Send composite type over TCP/UDP?

networking

#1

I’m able to set up TCP and UDP to send some basic data back and forth, but I can’t figure out how to send the bits-type data from some simple immutable structs (short of sending each field separately). In C, I would just use a pointer to the_struct and send sizeof(the_struct) bytes. I thought it would be similar with Julia using the unsafe_convert/unsafe_wrap functions, but I can’t figure out how. The ultimate goal is to send structured data from Julia to C running on an embedded processor. Anyone have some pointers for me? Is there a better way to do this altogether?


#2

Don’t use unsafe_convert and unsafe_wrap, they are unrelated and in particular unsafe_wrap is not allowed to be used on object pointers.

There are multiple ways to do it, the simplest way is basically replace C pointers with Ref

Server,

julia> sock = listen(ip"127.0.0.1", 9000)
Base.TCPServer(RawFD(17) active)

julia> client = accept(sock)
TCPSocket(RawFD(19) open, 0 bytes waiting)

julia> read!(client, Ref{Tuple{Int,Float64}}())
Base.RefValue{Tuple{Int64,Float64}}((1, 2.0))

client

julia> sock = connect(ip"127.0.0.1", 9000)
TCPSocket(RawFD(17) open, 0 bytes waiting)

julia> v = (1, 2.0)
(1, 2.0)

julia> write(sock, Ref(v))
16

#3

@yuyichao, thanks! This is helpful.

Maybe there’s a version issue here (I’m v0.6): when I get to your read! line though, it can’t find a matching read!.

julia> read!(client, Ref{Tuple{Int,Float64}}())
ERROR: MethodError: no method matching read!(::TCPSocket, ::Base.RefValue{Tuple{Int64,Float64}})
Closest candidates are:
  read!(::IO, ::BitArray) at bitarray.jl:2007
  read!(::AbstractString, ::Any) at io.jl:161
  read!(::IO, ::Array{UInt8,N} where N) at io.jl:387
  ...

I used z = (1, 1.); x = read(client, Ref(z)); payload = x[] to get the data.

Also, do you know how this would be different with UDP? UDP doesn’t seem to support read and write, but uses recv and send, with different interfaces that don’t quite map to the way this works.


#4

We should probably try to add those if they are not there. In the mean time you should be able to use an array to send the data. (recv doesn’t really support that but you can copy the data)


#5

I think the part I’m missing is how to map a struct to an array of UInt8s (and the reverse). If I had the UInt8s, then send and recv will work for me. I feel like I’m missing something really basic.


#6

reinterpret for input and unsafe_copy! for output.


#7

Thanks again, @yuyichao; I have it working. Dealing with pointers to immutables structs was very confusing to me as a new Julia user who’s familiar with C. For future readers, let me summarize what I got working. Perhaps others will know a cleaner way to do this!

Listener side:

sock = UDPSocket(); # Create the socket.
bind(sock, ip"127.0.0.1", 2000); # Listen on port 2000.
x = recv(sock); # Get an array of UInt8s from somewhere.

Sender side:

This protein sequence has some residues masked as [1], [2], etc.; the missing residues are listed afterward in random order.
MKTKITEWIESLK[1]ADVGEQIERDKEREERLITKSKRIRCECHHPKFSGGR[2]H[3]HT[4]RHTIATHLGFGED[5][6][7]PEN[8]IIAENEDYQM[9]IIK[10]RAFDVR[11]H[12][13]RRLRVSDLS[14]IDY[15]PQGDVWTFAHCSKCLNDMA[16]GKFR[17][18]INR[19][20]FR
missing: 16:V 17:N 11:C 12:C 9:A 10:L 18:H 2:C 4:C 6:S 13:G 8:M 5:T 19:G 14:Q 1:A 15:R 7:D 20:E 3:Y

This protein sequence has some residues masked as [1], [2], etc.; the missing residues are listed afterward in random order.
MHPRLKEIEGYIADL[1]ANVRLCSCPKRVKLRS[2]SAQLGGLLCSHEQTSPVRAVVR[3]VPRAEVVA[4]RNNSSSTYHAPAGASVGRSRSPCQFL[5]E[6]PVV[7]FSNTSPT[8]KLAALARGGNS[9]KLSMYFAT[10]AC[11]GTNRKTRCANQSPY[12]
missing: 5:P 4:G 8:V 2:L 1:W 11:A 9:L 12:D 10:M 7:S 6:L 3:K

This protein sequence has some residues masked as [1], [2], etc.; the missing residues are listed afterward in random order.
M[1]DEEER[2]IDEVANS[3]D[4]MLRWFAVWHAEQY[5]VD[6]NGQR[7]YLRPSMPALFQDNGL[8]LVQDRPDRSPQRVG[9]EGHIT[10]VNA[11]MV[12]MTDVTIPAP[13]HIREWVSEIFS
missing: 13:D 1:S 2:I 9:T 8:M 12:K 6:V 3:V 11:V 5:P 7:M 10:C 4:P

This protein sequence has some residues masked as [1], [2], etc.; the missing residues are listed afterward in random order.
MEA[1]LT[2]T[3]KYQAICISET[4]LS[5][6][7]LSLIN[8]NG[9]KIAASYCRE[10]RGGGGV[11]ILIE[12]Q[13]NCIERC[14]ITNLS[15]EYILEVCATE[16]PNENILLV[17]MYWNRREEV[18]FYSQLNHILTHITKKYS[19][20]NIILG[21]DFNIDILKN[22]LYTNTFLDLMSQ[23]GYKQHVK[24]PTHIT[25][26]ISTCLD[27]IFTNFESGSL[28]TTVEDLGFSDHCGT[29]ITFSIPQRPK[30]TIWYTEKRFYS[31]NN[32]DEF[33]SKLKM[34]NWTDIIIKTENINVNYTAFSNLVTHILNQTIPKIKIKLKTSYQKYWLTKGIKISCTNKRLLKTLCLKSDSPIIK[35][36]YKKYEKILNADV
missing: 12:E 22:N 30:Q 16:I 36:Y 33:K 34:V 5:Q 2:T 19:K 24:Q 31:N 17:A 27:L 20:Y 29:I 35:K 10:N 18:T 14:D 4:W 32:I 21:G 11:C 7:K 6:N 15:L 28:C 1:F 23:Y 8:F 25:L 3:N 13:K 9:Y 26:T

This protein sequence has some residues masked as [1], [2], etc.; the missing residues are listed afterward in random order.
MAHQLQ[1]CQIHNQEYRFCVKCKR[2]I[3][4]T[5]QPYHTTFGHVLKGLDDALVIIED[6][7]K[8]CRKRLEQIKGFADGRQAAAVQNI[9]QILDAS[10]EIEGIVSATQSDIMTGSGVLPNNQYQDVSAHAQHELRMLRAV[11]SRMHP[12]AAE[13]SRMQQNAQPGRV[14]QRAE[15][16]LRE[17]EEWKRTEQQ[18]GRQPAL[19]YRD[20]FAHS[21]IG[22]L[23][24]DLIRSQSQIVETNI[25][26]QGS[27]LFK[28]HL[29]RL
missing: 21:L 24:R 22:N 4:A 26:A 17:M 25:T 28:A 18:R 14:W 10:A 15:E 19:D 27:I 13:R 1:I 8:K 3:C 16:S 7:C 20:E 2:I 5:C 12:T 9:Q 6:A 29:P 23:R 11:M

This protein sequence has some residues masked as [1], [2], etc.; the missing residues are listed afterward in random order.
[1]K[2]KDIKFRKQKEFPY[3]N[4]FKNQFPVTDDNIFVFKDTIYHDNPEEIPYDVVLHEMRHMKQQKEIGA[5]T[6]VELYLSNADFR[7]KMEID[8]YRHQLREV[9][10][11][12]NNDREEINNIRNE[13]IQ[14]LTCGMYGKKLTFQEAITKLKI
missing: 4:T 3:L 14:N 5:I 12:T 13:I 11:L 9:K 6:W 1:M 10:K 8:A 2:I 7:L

struct MySt; a::UInt32; b::Float64; end; # Create a super-simple immutable struct type.
m = MySt(1, 2.3); # Create an instance of the type.
sock = UDPSocket(); # Get ready to send some UDP.
x = reinterpret(UInt8, [m]); # Turn m into an array of UInt8, stored in x.
send(sock, ip"127.0.0.1", 2000, x); # Send it.

Note in the above that the call to reinterpret requires an array of the struct! I don’t really follow why. There are several long discussions about this around the internet; the longest actually currently ends with, “Wait, so why is it fine to convert an array of one immutable struct to bytes but not a scalar?” So, I don’t know, but we need to use an array as far as I can tell.

Back over to the listener, we now have x:

julia> x
16-element Array{UInt8,1}:
 0x01
 0x00
...
struct MySt; a::UInt32; b::Float64; end; # Define the same type on this end.
ma = [MySt(0, 0.)]; # Create an ARRAY to write to.
pma = reinterpret(Ptr{UInt8}, pointer(ma)); # Pretend that a pointer to ma is actually a pointer to UInt8.
unsafe_copy!(pma, pointer(x), 16); # Copy 16 units of whatever type (UInt8 in our case) to our pointer to the array from a pointer to the received data.
julia> m = ma[1] # Finally, pull out the data from our array.
MySt(0x00000001, 3.141592653589793)

It worked! Again, note that we can’t get a pointer to an instance of our struct; we have to get a pointer to the beginning of an array of our struct.

In C, the UDP part takes much more code, but the “just copy from this memory location to that one” part is far less confusing (recvfrom(sock, &m, 16, ...)). Does anyone see a good way to clean up my code above to make this more straightforward? I’d be happy to contribute something to the codebase, but my Julia-fu is clearly not where it needs to be yet.

[Despite that credit clearly goes to @yuyichao for the help, I’m marking this reply as the solution since it contains the working answer all in one post, and I’ll edit as necessary to reflect any new additions.]